“An unequal playing field will not disappear once we have transparency”: Dr. Udit Bhatia on the Electoral Bonds Scheme
Bhatia argues that the democratic dividends of transparency are going to be lost if parties continue having disproportionate campaign power
Hello, everyone. Welcome to the Supreme Court Observer. I’m Gauri Kashyap, and today I’m in conversation with Dr. Udit Bhatia, who is a political theorist whose research focuses on normative democratic theory, constitutionalism and political epistemology.
Today, we’re talking about election funding and the challenges of private, opaque funding of political parties and election campaigns. Before we get into the debate, let’s set the context for our viewers. Why are we talking about political funding and democracy in the same breath? What is the context of this conversation?
The context, of course, is the electoral bond law. In 2017, there’s this new law which allows companies to donate anonymously to political parties, which leads us to the debate about the relationship between corporate funding, campaign finance, and democracy. I believe it’s a debate that should have actually started much before, because we imagine a lot of our problems with political funding and democracy started after 2017, whereas even pre-17’, we were living in a system of political campaign finance funding that’s democratically troubling.
And it’s democratically troubling because there are two issues. Firstly, it allows wealthy private interests to have a disproportionate say, over the democratic process. And secondly, because it allows parties to have extreme levels of inequality in how much money they can hold. And these issues don’t often get disaggregated. These are distinct issues, and both of them need tackling. The issue of disproportionate private influence on elections and the issue of unequal funding that parties hold, both of which are detrimental for democracy. This is a debate we should have been having more seriously before 2017. But I’m very glad we’re having it now.
And the 2018 Electoral Bonds Scheme accelerates that. And now we’re at a stage where the hearings on the challenges to the electoral bond scheme have been completed, and we’re awaiting judgement. So maybe our conversation now can then go into some of the arguments that have been made and address the merits in the case.
The union government’s argument so far has come from this premise that companies have a right to donate to political parties. That is, they have a say in what parties they support and what kind of economy they want. What are your views on this? The idea that a company has a right to donate?
I guess there are two different questions here. Firstly, does a company have a right to donate? And secondly, does a company have the right to donate for the sake of its economic interests? I’ll pick up the second question first.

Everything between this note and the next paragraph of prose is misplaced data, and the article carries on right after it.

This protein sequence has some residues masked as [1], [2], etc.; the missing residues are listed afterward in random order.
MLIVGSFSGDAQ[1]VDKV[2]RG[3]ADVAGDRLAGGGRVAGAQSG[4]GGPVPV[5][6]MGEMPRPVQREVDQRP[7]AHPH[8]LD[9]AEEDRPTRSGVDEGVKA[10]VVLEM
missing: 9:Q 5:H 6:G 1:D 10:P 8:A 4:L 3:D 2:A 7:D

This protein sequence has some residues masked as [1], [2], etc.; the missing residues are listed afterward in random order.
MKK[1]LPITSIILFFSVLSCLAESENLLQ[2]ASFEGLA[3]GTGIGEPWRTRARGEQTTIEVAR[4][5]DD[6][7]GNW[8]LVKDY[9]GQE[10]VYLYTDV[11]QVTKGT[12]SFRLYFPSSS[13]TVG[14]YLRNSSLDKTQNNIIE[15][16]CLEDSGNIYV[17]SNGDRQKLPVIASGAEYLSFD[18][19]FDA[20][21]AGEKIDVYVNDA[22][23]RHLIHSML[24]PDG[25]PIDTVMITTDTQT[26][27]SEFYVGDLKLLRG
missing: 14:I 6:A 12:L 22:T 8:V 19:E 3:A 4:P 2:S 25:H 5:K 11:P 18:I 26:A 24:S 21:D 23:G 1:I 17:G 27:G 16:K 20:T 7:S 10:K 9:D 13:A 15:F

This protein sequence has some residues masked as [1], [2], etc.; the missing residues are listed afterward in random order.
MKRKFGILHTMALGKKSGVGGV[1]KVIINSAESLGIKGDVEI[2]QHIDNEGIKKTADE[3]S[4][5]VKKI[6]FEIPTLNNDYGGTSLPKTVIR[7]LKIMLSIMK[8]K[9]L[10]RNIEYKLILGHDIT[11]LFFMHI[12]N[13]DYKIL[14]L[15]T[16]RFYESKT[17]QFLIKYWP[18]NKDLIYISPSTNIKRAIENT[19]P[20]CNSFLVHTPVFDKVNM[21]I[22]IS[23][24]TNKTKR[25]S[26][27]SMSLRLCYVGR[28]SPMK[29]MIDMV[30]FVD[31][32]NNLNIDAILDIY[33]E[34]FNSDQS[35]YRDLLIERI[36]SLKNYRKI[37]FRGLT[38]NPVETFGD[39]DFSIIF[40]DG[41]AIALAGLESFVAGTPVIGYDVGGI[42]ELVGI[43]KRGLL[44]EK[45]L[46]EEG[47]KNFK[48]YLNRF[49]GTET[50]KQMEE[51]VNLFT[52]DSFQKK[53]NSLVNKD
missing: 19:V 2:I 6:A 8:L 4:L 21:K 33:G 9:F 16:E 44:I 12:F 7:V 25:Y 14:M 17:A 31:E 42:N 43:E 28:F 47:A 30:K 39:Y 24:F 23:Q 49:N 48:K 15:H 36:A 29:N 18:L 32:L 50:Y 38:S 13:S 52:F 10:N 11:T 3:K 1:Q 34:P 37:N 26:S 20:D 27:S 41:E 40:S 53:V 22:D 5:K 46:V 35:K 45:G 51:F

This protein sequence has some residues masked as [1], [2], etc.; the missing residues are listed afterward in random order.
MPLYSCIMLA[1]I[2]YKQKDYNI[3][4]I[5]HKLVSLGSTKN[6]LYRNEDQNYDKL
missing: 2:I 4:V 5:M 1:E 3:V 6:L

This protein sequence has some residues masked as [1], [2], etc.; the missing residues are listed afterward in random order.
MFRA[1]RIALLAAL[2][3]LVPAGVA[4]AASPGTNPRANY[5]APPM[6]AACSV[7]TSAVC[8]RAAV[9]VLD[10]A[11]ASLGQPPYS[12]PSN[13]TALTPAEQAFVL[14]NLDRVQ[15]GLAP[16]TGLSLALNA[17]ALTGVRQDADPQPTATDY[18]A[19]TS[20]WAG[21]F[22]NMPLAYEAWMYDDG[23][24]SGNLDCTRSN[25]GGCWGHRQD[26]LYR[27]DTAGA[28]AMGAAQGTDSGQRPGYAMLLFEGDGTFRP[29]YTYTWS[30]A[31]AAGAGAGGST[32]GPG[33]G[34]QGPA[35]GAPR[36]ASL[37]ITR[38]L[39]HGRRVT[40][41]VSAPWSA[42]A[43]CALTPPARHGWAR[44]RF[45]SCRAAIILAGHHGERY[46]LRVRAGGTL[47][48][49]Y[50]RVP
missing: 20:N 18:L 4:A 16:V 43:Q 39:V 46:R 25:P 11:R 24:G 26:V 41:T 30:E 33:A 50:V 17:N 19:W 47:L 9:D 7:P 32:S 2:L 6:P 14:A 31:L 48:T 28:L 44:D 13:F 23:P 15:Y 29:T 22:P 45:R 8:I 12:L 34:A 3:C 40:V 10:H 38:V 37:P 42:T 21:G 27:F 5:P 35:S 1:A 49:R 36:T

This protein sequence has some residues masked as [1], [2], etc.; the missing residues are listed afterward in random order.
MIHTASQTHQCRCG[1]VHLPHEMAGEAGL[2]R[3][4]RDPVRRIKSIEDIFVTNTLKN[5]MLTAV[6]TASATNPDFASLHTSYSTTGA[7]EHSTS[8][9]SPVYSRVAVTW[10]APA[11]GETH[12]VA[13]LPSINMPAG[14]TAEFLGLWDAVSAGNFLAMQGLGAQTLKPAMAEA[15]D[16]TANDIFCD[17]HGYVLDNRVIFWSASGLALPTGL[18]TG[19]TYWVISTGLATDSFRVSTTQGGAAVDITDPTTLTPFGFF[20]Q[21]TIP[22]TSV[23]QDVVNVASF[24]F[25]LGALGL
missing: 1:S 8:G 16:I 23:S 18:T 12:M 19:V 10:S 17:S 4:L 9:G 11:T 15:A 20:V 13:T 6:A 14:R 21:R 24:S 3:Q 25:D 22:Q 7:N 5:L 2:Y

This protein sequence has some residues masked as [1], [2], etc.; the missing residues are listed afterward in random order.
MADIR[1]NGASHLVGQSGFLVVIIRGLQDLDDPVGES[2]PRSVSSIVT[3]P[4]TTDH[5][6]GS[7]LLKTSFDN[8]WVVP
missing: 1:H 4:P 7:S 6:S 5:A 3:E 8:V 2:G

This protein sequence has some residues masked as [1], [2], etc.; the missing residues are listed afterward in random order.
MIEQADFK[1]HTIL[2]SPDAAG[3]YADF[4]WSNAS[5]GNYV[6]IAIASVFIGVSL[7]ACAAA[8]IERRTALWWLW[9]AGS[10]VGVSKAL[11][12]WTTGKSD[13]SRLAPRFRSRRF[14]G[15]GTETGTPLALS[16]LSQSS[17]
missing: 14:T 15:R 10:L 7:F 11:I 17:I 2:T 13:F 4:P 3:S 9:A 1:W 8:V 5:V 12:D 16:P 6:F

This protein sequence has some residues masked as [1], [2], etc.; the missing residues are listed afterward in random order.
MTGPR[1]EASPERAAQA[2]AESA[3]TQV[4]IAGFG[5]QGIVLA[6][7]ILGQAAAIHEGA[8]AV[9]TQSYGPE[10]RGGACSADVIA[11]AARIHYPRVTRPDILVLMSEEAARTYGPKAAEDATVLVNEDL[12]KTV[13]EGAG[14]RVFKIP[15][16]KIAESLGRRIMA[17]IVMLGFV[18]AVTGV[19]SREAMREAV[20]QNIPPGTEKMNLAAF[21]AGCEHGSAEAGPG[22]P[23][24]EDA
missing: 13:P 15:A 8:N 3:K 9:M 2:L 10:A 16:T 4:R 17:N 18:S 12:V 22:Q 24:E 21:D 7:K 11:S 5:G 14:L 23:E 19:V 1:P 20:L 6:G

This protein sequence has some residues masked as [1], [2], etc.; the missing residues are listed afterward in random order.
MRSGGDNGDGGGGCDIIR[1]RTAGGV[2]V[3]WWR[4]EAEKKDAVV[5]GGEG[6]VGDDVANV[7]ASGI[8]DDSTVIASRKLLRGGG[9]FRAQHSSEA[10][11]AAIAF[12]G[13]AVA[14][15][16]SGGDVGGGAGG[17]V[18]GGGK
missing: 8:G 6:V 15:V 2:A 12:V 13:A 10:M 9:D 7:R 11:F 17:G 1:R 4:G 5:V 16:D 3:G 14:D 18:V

Even if companies have a right to donate to political parties, I’m arguing in a paper I’m working on, that it cannot be for the sake of economic interests. We want economic competition between parties. But healthy competition doesn’t extend to competition about changing the rules of competition.
Just like we want India and South Africa to compete on the cricket field, we don’t want them to compete about how to change the rules of cricket at the ICC to benefit their players.
So economic competition is about competing within the economic framework, not about competing to change the rules of the economic framework.
So even if parties have a right to donate to political parties, it cannot be a right grounded in the pursuit of their economic interest. It could be for reasons of supporting a particular ideology, believing a particular party is good for the common good. But it’s not a right we can ground in their pursuit of economic interest. We don’t want companies competing in that way.
Do parties have a right to donate to political parties, regardless of whether it’s for economic interest or not? I don’t think that’s the right question. The right question, I suppose, would be to ask, would it be good for democracy if companies donated to party’s campaigns?
And I have an argument for why it may be good that corporations can donate to parties, but we need to make sure that they’re regulated in very stringent ways. Workers have to authorise those donations.
So the question we should start with is, ‘is it good that parties get donations from companies? And if so, how do we structure those donations such that they serve democratic principles?
You touched upon this briefly, when you said, if a company has an ideological belief, and in pursuit of that, they can make donations. But let me push a little bit on that, which is, what are those metrics that we are okay with when companies involve themselves in the electoral process?
Good point. So I suppose the idea here is that we need to design governance decisions about how companies donate to parties as if they were not pursuing their economic interests. So we don’t go about monitoring whether or not that donation is made for economic interests or not.
The structure of decision-making of how a company donates to a party has to be designed as if it were not for economic interests. And once we do that, we give workers a right. Because if there is any argument for workers not having a say in corporate decision-making, it is the argument that managers or shareholders have expertise, technical skill and experience to enhance the economic interests of the firm.
I don’t agree with that argument. I think workers are equally good, perhaps, at pursuing the economic interests of the company. But even if we grant the argument that managers need to have decision-making power and workers should be excluded when the economic interests of the company are at stake. Once we recognise that donations can’t be about the economic interests of the company, this argument from managerial prerogative just disappears. There’s no reason to withhold this power of allocating funding from workers.
You bring up the culmination of your thesis, which is that workers should have the say in who their company donates to. We’ll sort of slowly build to that.
Before we get into that, we’ve talked about— you said for the democracy itself, for the economy itself, it may be a good idea for companies to donate and to have that financial say in where elections go. But there has to be some regulation, right?